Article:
And this is where things get tricky. I don't want to move my Attach Point. If I do, there will be a discontinuous jump in my keyframes that will then get pasted onto another layer. So if I want to adjust my Track Points without moving the Attach Point, I need to do one of two things. I need to be careful that I am moving just a corner of my Feature or Search Region, which does not move the Track Point. Or if I need to pick up and move these boxes altogether, I need to hold Option+Shift on Mac or Alt+Shift on Windows, which will allow me to move my Region without moving the Attach Point.
So I am going to reset this to maybe this area, this mountain to track. My Attach Point stayed here, but now I am searching on a region down here. I Analyze from that point back in time, and After Effects is much happier with that track. The Feature Region that I was tracking has a discontinuous jump, but watch the Attach Point. It remains continuous. So as long as you're careful what you are doing and that you're not moving the Attach Point, you can indeed alter the Feature and Search Regions during the middle of a track.
Let me show you another example of this. I am going to delete this Tracker. I am going to search through this shot to look for another interesting part of it to maybe add another layer to. Now, this little snowy plateau here does indeed look interesting to me. Say, I want to put something like a sign, a flag, or a man standing on that plateau. To do that, I'll Track Motion, pick something with high contrast track, like maybe that peak there or this peak off to the side. This peak off to the side has a lot of interesting details, because I have brown, I have green, and I have white, I have lot of contrast to track here.
But I want to move my Attach Point over to here, because that's where I want my flag or my man to be standing. I Zoom in and I reposition the Attach Point to somewhere in the middle of that plateau. I look at my Options, RGB track is a good idea here, because I have contrast and color. And I will keep the Stop Tracking option, because I was very instructive last time around. It will also demonstrate a bug in After Effects. I'll click OK and I will Analyze backward. Watch what happens. My track stops, because I lose Confidence.
I say, well, it still looks good, continue the track, and something has gone wrong here. The track continued even though the feature it was tracking went off the screen. This is a bug I've observed in After Effects before. For some reason the Stop Tracking doesn't work when the feature actually disappears. Well, believe it or not. That's not a problem. I am going to go ahead and look for my last good frame here. See, right there is bad, because they're staying in the same place even when the feature has gone off-screen. I'll say around there is my last good frame.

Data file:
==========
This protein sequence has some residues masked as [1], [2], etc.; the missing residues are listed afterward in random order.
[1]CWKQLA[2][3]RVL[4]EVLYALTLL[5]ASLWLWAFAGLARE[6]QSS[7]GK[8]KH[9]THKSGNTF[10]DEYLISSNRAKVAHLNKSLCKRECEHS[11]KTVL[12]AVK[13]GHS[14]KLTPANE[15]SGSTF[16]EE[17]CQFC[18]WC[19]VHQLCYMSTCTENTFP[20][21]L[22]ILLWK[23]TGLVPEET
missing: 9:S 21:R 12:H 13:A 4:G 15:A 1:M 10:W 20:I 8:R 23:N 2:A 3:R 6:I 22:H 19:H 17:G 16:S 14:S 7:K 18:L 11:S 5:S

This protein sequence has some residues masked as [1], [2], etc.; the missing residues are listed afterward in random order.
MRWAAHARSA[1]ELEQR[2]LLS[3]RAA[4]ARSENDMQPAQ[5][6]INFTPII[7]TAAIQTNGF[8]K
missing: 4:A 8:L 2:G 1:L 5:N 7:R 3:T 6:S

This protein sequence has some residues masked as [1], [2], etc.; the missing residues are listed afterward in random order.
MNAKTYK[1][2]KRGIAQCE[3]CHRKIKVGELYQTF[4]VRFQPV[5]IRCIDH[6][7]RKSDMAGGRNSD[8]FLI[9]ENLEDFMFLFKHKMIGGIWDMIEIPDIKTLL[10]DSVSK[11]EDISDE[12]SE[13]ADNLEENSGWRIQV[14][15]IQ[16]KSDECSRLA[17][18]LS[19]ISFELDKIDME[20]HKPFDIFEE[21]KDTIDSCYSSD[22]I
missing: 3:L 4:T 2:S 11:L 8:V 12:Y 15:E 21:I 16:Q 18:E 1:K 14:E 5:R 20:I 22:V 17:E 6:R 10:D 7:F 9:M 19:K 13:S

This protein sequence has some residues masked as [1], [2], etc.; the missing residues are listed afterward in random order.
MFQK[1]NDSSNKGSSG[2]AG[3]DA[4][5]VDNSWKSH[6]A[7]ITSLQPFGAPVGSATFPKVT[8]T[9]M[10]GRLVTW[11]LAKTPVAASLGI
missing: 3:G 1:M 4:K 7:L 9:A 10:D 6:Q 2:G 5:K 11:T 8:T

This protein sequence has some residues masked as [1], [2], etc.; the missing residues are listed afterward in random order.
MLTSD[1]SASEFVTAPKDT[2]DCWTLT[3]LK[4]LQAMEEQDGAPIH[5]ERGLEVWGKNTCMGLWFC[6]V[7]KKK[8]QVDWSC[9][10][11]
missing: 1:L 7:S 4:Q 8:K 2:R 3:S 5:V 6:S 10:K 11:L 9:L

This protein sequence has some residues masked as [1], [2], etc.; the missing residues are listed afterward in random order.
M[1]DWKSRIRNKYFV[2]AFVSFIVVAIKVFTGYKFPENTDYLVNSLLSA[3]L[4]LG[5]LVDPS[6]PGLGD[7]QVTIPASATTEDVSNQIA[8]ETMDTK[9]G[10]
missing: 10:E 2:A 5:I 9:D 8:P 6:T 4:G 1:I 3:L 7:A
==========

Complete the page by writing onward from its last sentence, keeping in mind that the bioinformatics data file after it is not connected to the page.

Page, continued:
I don't want to move the Attach Point, because I want to keep my flag pulled there. All I need to do is find another feature in this shot to keep tracking in this point in time until that plateau goes off the screen. To move my Track Points without moving the Attach Point, I hold Option+Shift on Mac or Alt+Shift on Windows to get the four-headed arrow at the bottom of my cursor, and pick up and move this track region until I find something else good. Now that's something interesting right there, I've got this little black area in the middle of this red and green. I can probably even do a Luminance track on that rather than RGB track.
My Attach Point is still back here, but now my Track Point is over here. I'll Analyze from that point forward. I've stopped the track manually, because my point that I was tracking has gone off-screen, but that doesn't really matter to me, because now my plateau has completely disappeared and life is okay. As I scroll through this, watch carefully what's going on with this Attach Point. These keyframes indicate the Feature Region, and there is this jump in it when I relocate it to a new feature to track, but my Attach Point does indeed keep the same position on that plateau that I wanted to and even go safely off-screen as I follow my brand-new Track Point.
And I would cut off my track somewhere around there, because now my layer is completely off-screen and I don't need to worry about those keyframes anymore. I will Zoom back out and reposition my frame. So I hope that reduces some of your apprehension using the Tracker. You just need to think a little bit more about what is your tracking, then go ahead and track forward, track backward, or spice together multiple tracks to get the continuous result that you want.